Lipid-rich myelin forms electrically insulating, axon-wrapping multilayers that are essential for neural function, and mature myelin is traditionally considered metabolically inert. Surprisingly, we discovered that mature myelin lipids undergo rapid turnover, and quaking (Qki) is a major regulator of myelin lipid homeostasis. Oligodendrocyte-specific Qki depletion, without affecting oligodendrocyte survival, resulted in rapid demyelination, within 1 week, and gradually neurological deficits in adult mice. Myelin lipids, especially the monounsaturated fatty acids and very-long-chain fatty acids, were dramatically reduced by Qki depletion, whereas the major myelin proteins remained intact, and the demyelinating phenotypes of Qki-depleted mice were alleviated by a high-fat diet. Mechanistically, Qki serves as a coactivator of the PPARβ-RXRα complex, which controls the transcription of lipid-metabolism genes, particularly those involved in fatty acid desaturation and elongation. Treatment of Qki-depleted mice with PPARβ/RXR agonists significantly alleviated neurological disability and extended survival durations. Furthermore, a subset of lesions from patients with primary progressive multiple sclerosis were characterized by preferential reductions in myelin lipid contents, activities of various lipid metabolism pathways, and expression level of QKI-5 in human oligodendrocytes. Together, our results demonstrate that continuous lipid synthesis is indispensable for mature myelin maintenance and highlight an underappreciated role of lipid metabolism in demyelinating diseases.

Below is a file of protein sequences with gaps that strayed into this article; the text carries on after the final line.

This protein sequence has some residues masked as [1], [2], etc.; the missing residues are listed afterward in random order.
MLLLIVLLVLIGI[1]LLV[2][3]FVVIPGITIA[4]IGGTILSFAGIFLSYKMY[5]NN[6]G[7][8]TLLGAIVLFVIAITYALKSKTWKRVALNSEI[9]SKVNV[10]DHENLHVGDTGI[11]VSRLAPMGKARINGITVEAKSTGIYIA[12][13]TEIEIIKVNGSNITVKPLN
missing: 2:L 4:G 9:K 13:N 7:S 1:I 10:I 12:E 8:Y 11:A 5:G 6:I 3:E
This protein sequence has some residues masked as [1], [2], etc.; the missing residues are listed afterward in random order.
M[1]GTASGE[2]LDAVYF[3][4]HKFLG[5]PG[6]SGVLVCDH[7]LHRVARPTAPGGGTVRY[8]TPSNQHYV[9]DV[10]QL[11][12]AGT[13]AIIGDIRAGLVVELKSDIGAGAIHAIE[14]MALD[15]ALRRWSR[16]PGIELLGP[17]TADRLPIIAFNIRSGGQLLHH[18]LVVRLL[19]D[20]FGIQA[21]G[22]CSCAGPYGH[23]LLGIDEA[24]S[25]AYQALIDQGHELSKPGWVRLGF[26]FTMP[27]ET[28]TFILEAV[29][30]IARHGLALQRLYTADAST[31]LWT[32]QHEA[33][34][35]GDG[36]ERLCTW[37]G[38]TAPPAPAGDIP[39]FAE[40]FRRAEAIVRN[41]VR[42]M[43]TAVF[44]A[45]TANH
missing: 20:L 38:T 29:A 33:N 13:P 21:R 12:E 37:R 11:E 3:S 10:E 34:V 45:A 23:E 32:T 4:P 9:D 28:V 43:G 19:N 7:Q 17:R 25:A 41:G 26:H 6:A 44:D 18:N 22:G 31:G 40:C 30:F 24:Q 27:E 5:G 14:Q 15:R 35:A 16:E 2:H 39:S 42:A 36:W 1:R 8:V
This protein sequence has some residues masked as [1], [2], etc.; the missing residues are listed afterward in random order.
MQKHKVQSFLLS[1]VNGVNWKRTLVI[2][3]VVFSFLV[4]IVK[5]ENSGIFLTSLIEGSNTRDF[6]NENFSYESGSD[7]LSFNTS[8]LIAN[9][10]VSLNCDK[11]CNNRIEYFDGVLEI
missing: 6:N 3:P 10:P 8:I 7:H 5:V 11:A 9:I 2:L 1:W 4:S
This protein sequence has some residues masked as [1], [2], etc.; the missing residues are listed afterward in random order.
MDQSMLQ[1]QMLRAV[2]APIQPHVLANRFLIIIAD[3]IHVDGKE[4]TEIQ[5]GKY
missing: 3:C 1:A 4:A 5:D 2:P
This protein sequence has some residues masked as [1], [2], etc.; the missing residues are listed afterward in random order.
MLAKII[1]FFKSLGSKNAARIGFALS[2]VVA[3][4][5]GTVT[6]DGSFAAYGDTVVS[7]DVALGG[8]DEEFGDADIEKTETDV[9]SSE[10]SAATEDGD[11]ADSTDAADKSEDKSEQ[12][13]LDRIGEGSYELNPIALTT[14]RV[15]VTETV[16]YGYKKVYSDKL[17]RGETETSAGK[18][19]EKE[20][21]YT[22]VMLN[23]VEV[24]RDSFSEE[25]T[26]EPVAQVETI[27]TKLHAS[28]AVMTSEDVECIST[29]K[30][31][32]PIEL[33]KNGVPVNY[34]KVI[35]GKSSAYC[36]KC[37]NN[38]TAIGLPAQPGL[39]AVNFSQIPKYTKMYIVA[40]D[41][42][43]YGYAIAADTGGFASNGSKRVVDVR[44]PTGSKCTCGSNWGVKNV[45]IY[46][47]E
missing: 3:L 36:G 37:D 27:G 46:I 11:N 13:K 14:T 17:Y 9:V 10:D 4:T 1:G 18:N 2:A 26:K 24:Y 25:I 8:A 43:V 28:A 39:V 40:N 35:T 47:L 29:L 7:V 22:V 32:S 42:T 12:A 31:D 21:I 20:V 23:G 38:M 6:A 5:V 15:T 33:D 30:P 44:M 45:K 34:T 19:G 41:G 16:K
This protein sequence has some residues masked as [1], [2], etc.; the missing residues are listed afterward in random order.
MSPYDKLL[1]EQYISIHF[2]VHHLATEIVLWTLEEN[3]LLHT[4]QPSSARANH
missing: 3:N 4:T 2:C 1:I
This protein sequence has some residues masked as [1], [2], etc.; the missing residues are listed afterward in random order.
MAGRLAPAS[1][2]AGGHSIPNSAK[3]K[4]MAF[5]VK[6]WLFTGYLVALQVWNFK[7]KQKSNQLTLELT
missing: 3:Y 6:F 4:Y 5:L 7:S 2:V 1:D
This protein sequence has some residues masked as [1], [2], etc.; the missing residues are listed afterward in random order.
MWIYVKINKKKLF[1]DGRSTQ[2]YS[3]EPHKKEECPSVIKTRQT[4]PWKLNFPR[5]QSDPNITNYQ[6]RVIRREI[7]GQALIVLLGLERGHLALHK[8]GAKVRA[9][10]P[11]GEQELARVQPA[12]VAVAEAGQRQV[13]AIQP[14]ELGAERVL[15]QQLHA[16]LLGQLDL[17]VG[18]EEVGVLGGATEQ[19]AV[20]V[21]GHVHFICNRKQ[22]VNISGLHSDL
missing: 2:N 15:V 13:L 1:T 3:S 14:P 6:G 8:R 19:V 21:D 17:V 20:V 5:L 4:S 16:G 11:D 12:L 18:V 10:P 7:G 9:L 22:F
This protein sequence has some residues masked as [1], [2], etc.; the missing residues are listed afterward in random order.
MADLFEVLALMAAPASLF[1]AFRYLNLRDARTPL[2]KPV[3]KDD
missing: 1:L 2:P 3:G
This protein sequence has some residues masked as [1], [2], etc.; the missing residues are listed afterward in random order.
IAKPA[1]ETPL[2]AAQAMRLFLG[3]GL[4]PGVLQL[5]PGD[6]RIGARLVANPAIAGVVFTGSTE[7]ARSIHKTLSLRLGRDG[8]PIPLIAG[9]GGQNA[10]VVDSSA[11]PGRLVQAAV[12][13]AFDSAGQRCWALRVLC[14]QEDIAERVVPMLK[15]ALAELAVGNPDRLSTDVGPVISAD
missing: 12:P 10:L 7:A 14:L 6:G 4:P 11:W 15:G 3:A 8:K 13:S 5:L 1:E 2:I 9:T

Xin Zhou, Chenxi He, Jiangong Ren, Congxin Dai, Sharon R. Stevens, Qianghu Wang, Daniel Zamler, Takashi Shingu, Liang Yuan, Chythra R. Chandregowda, Yunfei Wang, Visweswaran Ravikumar, Arvind U.K. Rao, Feng Zhou, Hongwu Zheng, Matthew N. Rasband, Yiwen Chen, Fei Lan, Amy B. Heimberger, Benjamin M. Segal, Jian Hu